He and his lovely wife Lorraine met on a dancefloor and still have the hots for the arcane dance moves of Northern Soul. So it’s more than apt that today he’s the prime mover behind this coffee-table book packed with 500 of the immaculate, usually in-focus pix from his youth, most of which have lain in a dusty old box unseen by anybody since they were shot. What he’s bravely done over the past two years is interrogate dozens of the other clubbing musketeers, mentalists and Blitz Kids for their first-hand versions of how the 80s shaped their lives, and turned dozens of them into popstars and household names with their hands on the levers of power.

Brighton, Papillon, toga party, soul boys, soul girls, soul music,dancing,nightclubbing

1979 toga party at the Papillon, Brighton: these were the soul boys and soul girls who made the British dance scene spin. Photograph by Paul Clark at Facebook

❚ ELMS HAS KNOWN SMITH since he was 11 and Sullivan since 16. All are now family men and feeling 50, hence the need to spill the beans before they forget. Despite my own efforts (sob!) writing a nightlife column in The Face, and later with Shapersofthe80s online, Smithy doesn’t think his generation’s teenage achievements have been adequately reported as a slice of social history. He’s thinking of that fabulous book on the 60s Mods. In all honesty, he’s right. In late 1980 I walked into both Omnibus and Proteus with a proposal for a tome about the nightlife revolution titled “Heroes For the 80s”, evidently too ahead of the curve for them to take a risk with this newcomer, who was then rightly miffed only months later to see The Book With No Name emerge from one of their in-house teams! Ouch. Since then, I have told the 80s creation myth in outline many times — most fully though even so with necessary shortcuts in The birth of the New Romantics for the Observer Music Magazine — and we have had a handful of individual biographies, the most gripping being by Midge Ure and Gary Kemp (and the most horrific by Boy George). But the saga of 80s clubland really belongs to the teenage dance fiends and soul fans who had amassed in the 70s and set sprung maple floors a-bouncing across the nation.

Birth of the New Romantics — The Observer Music Magazine, Oct 4, 2009. Pictures © by Derek Ridgers

Historians and rock journalists from middle-class backgrounds by and large don’t have a clue why social mobility is an impossible dream among what’s traditionally called the working class. In today’s interview Sullivan reminded us that the trio behind We Can Be Heroes all came from working-class homes (except that Smith’s dad had a fish-n-chip shop, thus strictly speaking he was in trade and already upwardly mobile). Essentially, he said, self-empowerment (yonks before the word had become a politically correct buzzword) was a liberating force in an era when expressing yourself and being creative was actively discouraged by your elders as being “above your station”. For each pal in this trio, punk had rattled the cage guarding that convention. That’s why Smith’s starting point in his book is 1976, the year punk stamped its Doc Martened foot and kick-started his photographic reflexes.

In one of our first conversations way back when, Elms’s interpretation was that, against the black cloud of recession and unemployment rising to 3 million, his generation were shrewdly turning what were once regarded as hobbies into livelihoods. My own analogy has always been that their nightclubs were effectively well-organised factory floors and job centres. Everyone who came to dance could, if they had the wit, shimmy out into the daylight with the promise of work on a “Variety Of Projects”. It was the Blitz Kids who invented the phrase and its acronym as a verb, to VOP, and vopping is what made the 80s belong to the young — and especially to the “Common People” immortalised by Jarvis Cocker. They staged a social and industrial revolution the elders and the mainstream decision-makers could not ignore in the opening years of the decade, no doubt about it. The last-minute shift in the remit of Channel 4 when it launched in 1982 was clear proof.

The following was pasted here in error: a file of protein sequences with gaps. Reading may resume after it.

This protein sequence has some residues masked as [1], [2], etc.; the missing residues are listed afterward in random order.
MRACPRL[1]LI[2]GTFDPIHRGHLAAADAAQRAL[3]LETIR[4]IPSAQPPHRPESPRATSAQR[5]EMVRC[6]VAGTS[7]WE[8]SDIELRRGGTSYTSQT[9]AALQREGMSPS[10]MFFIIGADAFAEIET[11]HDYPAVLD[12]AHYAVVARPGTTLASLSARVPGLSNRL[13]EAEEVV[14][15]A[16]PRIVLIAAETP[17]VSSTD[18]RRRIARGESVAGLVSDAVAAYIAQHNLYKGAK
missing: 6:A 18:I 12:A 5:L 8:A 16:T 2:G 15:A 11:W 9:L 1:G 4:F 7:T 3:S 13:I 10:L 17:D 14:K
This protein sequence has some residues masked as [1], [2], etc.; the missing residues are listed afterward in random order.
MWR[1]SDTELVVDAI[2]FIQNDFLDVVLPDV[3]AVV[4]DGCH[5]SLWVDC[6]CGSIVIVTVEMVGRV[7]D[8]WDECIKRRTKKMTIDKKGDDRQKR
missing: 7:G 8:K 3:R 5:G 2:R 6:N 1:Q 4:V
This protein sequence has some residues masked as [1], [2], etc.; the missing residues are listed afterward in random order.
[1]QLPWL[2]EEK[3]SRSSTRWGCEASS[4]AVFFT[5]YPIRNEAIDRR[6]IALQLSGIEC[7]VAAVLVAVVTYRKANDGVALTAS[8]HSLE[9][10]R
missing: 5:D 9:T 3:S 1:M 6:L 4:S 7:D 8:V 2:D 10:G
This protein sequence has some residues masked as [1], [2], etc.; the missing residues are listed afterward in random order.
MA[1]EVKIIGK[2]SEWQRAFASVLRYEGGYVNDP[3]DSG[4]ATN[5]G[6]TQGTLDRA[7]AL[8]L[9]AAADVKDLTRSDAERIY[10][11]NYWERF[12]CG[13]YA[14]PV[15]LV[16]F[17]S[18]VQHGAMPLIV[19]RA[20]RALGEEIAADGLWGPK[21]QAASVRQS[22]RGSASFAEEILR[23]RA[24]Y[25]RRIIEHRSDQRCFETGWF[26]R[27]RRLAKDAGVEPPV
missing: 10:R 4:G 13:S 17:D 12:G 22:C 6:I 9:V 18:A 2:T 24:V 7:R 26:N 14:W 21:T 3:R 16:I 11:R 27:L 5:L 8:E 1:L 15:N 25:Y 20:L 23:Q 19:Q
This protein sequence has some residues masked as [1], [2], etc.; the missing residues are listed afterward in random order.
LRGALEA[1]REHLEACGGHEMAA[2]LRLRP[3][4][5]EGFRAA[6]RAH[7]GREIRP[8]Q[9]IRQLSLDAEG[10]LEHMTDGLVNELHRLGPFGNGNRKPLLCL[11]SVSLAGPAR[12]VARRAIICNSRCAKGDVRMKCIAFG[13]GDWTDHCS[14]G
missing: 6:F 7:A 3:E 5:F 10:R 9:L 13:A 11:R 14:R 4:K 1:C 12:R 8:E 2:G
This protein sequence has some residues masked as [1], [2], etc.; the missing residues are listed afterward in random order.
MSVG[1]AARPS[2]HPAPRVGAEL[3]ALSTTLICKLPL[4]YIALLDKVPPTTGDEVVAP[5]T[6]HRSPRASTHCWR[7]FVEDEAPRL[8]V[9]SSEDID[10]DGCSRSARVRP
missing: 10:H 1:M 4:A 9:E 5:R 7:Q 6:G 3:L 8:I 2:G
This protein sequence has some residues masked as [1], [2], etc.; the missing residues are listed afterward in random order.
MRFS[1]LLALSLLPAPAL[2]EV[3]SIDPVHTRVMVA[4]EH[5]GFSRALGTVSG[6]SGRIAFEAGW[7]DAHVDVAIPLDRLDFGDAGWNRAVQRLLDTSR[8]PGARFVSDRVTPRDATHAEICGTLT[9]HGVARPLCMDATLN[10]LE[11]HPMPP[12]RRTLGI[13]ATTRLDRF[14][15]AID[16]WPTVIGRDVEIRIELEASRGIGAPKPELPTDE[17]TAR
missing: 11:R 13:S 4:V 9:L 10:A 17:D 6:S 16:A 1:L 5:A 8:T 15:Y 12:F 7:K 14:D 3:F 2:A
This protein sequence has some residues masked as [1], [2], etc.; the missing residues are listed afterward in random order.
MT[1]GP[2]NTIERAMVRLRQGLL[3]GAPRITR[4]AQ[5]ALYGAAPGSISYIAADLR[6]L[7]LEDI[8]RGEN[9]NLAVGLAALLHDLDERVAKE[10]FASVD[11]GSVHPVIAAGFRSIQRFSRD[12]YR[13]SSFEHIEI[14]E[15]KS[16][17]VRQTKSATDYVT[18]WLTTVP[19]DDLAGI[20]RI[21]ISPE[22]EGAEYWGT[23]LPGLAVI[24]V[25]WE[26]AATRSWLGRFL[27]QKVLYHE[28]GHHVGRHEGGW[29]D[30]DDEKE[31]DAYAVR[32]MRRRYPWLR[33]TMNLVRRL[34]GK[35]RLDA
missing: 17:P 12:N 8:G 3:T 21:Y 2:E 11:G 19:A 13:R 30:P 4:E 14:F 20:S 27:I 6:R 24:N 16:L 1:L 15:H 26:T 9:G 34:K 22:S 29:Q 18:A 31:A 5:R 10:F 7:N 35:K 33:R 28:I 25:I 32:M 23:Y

We Can Be Heroes gives the voppers their turn to be heard. Their fruity language and their rough-house antics are going to appall the unsuspecting middle-class reader, ha-ha-ha.

❏ Shapersofthe80s will be following through with more of their clubland adventures soon…

THEY’D LIKE YOUR CASH NOW

❏ The digital age means that short-run, quality books such as We Can Be Heroes can be published to high production standards if enough funds are raised in advance. So when you visit Graham Smith’s publisher Unbound.co.uk, you will be invited to pay now for a book that will not be printed at all unless a break-even target is reached. It’s an innovative sales pitch, it’s very 21st century, and as of today they need another 988 pledges upfront, within the next 42 days if the book is to be out for Christmas. For a basic £30 you will receive a beautifully cloth-bound 325-page hard-back printed on substantial paper — plus your name listed as a Supporter in the first edition. You can pay more for further treats. The company Unbound was founded this year by three dynamic young men with considerable experience of traditional publishing, QI writers John Mitchinson and John Pollard, and Crap Towns author Dan Kieran. Their own track records have encouraged Britain’s leading publishing house of Faber & Faber to offer support by running on titles which prove successful through Unbound first editions.

❏ Three popstars created by the Blitz Club scene have endorsed the book by writing their own forewords in it: Boy George, Steve Strange and Gary Kemp of Spandau Ballet. Robert Elms has written an intro, while the main text is by Chris Sullivan. Graham has sweated blood to secure the voxpops.

➢ November catch-up: links to media coverage of We Can Be Heroes

➢ Videos of Robert Elms and Chris Sullivan telling their “Ribald tales of excess”

We Can Be Heroes, photography, youth culture, nightclubbing,books,Unbound,Graham Smith, Chris Sullivan,

Latest cover for Graham Smith’s history of clubland featuring Clare with the Hair and George O’Dowd before he became Boy